Three Ways Less Content Can Help Attract and Retain Readers

As a marketing or marketing communications manager, you likely are often faced with dense, cluttered, and hard-to-read copy and content, and it’s an issue that comes up in your discussions in Social Media. As a 25-year veteran in writing and editing high-impact copy and content, I know that how you present communications is something you are interested in.

I’ve found two articles that highlight the importance of joining the ranks of design-oriented communicators who are looking to add vitality to the page—whether hard copy or online—to make your messages stand out.

In a recent blog post, Andy Crestodina of Orbitmedia gave some great pointers about content to take down from your website. In “9 Items that Should not be on your Website,” Crestodina pointed a finger at email links, press releases, PDF files, vague headlines, YouTube-suggested videos, social media icons in your header, stock photos of people, music, and QR codes. But he didn’t stop there. In addition, he cited the problem with each of these things and gave constructive ideas on what to do instead.

Negative Space

Using negative space to illuminate objects in an image

 

 

 

 

 

–by Philipp Rietz

@badbugs_art

In the article, “The Art of Negative Space: 30 Examples,” featured at Creativebloq, Kerrie Hughes and Aaron Kitney highlight the creative effects of using negative space—the space around an object in an image—to add visual interest and attract the viewers’ attention in a positive way by showcasing the graphic design work of 30 artists.

Drawing on these two articles, as well as my experience as a business communications writer and editor, I’ve listed three actions that I recommend you take.

  • Eliminate extraneous content: Take inventory of your website and, using Andy Crestodina’s suggestions as a guide, make sure to take down unnecessary content.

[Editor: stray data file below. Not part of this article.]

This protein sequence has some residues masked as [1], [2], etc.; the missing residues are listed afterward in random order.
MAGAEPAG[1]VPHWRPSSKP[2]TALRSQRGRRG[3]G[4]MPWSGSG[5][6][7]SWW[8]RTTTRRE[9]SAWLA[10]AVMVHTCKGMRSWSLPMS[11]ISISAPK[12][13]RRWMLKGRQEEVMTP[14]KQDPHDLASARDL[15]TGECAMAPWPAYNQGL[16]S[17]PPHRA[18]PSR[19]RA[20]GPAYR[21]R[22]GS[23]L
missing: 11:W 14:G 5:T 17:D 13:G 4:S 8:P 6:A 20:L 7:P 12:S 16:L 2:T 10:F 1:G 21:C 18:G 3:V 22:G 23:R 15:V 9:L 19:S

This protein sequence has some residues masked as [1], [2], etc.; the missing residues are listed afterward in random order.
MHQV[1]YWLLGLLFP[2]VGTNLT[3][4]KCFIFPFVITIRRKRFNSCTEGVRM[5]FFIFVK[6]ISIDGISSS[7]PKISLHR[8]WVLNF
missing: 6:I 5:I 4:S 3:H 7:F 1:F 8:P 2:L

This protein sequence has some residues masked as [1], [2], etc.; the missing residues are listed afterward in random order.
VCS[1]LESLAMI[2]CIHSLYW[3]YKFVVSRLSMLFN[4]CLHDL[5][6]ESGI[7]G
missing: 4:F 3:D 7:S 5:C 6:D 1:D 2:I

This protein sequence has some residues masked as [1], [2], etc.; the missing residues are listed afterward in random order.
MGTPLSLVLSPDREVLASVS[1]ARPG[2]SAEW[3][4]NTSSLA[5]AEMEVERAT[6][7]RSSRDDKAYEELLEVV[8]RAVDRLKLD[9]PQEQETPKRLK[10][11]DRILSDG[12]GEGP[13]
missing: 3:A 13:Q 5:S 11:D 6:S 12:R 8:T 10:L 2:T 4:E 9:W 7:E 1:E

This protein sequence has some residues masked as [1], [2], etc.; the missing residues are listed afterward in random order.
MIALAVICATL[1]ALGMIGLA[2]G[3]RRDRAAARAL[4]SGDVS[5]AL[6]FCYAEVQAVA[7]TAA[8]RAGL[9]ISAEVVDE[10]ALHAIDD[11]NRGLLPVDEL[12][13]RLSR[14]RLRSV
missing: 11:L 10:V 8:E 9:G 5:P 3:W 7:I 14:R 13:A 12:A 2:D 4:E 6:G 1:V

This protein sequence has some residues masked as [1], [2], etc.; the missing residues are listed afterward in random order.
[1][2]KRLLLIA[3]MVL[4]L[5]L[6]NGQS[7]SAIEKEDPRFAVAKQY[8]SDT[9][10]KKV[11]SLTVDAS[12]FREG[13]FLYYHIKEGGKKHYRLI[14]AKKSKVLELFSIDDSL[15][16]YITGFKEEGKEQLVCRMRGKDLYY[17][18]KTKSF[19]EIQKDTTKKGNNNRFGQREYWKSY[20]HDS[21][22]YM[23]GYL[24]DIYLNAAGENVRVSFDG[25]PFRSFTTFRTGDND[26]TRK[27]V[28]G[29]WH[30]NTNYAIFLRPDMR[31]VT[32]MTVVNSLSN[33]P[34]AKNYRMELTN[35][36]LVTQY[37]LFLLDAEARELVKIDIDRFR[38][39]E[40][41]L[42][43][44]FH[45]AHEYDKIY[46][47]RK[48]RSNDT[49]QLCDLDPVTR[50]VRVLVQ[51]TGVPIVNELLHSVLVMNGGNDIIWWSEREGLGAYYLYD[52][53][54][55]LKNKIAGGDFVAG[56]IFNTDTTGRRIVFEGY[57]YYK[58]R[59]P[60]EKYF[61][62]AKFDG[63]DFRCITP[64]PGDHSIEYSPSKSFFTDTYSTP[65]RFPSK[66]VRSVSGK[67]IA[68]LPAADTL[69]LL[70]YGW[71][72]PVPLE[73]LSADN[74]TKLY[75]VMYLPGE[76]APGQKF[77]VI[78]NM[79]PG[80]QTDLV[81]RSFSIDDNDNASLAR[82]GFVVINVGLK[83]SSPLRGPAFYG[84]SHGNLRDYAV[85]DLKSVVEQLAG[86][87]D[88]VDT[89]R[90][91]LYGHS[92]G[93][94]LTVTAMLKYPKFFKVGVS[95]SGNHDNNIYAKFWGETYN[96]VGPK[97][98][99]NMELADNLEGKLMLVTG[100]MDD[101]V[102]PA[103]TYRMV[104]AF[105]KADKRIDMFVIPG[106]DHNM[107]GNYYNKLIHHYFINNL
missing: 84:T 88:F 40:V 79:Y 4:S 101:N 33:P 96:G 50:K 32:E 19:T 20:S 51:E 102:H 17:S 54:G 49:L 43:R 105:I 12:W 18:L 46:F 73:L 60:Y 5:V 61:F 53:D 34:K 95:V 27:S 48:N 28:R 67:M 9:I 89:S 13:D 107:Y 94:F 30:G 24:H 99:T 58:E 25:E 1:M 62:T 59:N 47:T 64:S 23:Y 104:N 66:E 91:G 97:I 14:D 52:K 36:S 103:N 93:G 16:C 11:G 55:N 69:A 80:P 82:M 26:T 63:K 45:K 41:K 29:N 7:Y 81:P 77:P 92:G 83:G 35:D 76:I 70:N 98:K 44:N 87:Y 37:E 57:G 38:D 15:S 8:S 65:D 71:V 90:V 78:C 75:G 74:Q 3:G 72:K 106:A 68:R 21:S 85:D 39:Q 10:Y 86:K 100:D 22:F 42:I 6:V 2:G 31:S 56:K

• Incorporate negative space: Use images, fonts, and logos that incorporate ample negative space into their designs.
  • Add white space: Taking a cue from the visual use of negative space just mentioned, particularly on your website, make ample use of wide margins, line spaces, short paragraphs, and bullet points to call attention to your written content.

Starting today, you need to be vigilant about using not just what is on the hard copy or Web page, but what is tastefully left out, to best engage your audiences and drive business growth.”

Susan Schott Karr

 

Susan Schott Karr helps corporate clients write and edit all of the marketing copy and content that they don’t have time to write themselves. With an eye toward business development, Susan is committed to making written communications more effective and to adding integrity to writing through careful planning and rigorous fine-tuning. Susan has written and edited financial, technical, marketing, and corporate communications for over 40 Fortune 500 companies as well as a host of smaller companies and startups.

I wrote this blog post while taking Northwestern University’s Social Media Specialization courses. @NUSocialMarketing

http://linkedin.com/in/WordSuite

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Reach out to me @susankarr

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